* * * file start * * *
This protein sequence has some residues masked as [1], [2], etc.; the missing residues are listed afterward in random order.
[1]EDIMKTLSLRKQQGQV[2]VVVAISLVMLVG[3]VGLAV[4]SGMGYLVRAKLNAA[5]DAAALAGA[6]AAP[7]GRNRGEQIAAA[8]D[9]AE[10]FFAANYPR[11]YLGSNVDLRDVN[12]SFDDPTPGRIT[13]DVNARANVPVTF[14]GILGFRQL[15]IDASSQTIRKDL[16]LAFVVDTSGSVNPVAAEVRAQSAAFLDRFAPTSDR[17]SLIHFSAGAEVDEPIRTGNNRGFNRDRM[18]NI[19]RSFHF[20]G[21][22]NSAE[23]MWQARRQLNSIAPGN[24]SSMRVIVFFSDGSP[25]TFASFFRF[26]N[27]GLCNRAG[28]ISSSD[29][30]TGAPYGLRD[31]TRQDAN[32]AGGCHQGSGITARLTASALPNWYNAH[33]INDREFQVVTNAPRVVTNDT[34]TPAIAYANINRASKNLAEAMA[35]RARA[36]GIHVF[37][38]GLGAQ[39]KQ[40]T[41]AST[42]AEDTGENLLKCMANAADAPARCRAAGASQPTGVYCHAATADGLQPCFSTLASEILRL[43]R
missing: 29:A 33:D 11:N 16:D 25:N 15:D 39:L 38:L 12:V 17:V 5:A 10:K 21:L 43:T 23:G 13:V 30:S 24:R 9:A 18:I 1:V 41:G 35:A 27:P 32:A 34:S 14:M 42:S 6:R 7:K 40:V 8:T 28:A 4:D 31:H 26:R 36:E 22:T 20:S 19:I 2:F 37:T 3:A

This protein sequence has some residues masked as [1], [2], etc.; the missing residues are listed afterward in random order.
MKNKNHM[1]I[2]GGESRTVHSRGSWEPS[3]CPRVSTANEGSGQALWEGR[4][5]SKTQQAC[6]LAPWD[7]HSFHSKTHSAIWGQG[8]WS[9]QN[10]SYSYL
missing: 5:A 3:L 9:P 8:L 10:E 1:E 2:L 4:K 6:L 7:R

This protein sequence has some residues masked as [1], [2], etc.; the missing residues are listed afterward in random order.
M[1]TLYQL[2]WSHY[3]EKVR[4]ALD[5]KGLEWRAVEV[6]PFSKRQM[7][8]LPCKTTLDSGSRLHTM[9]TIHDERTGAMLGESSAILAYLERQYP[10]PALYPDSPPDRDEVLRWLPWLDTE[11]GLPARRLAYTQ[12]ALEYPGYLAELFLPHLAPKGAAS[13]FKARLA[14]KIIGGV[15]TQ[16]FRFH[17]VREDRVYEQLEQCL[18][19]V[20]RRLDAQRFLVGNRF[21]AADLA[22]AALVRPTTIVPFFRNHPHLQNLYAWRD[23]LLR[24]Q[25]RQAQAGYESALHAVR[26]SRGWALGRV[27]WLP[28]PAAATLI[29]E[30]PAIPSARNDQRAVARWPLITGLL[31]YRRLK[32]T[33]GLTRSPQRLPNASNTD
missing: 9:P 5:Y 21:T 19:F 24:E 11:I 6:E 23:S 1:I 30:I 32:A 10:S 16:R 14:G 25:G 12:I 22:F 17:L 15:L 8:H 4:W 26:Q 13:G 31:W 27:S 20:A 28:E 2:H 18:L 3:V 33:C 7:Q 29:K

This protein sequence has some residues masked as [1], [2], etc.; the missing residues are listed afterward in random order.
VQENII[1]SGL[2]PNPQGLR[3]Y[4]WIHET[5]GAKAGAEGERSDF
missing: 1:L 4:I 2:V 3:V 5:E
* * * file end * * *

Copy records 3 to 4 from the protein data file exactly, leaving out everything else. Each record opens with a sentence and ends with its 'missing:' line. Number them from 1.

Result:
This protein sequence has some residues masked as [1], [2], etc.; the missing residues are listed afterward in random order.
M[1]TLYQL[2]WSHY[3]EKVR[4]ALD[5]KGLEWRAVEV[6]PFSKRQM[7][8]LPCKTTLDSGSRLHTM[9]TIHDERTGAMLGESSAILAYLERQYP[10]PALYPDSPPDRDEVLRWLPWLDTE[11]GLPARRLAYTQ[12]ALEYPGYLAELFLPHLAPKGAAS[13]FKARLA[14]KIIGGV[15]TQ[16]FRFH[17]VREDRVYEQLEQCL[18][19]V[20]RRLDAQRFLVGNRF[21]AADLA[22]AALVRPTTIVPFFRNHPHLQNLYAWRD[23]LLR[24]Q[25]RQAQAGYESALHAVR[26]SRGWALGRV[27]WLP[28]PAAATLI[29]E[30]PAIPSARNDQRAVARWPLITGLL[31]YRRLK[32]T[33]GLTRSPQRLPNASNTD
missing: 9:P 5:Y 21:T 19:F 24:E 11:I 6:E 23:S 1:I 30:I 32:A 10:S 16:R 14:G 25:G 12:I 22:F 17:L 15:L 8:H 4:W 26:Q 13:G 31:W 27:S 20:A 28:E 2:H 18:L 3:V 33:C 7:Q 29:K

This protein sequence has some residues masked as [1], [2], etc.; the missing residues are listed afterward in random order.
VQENII[1]SGL[2]PNPQGLR[3]Y[4]WIHET[5]GAKAGAEGERSDF
missing: 1:L 4:I 2:V 3:V 5:E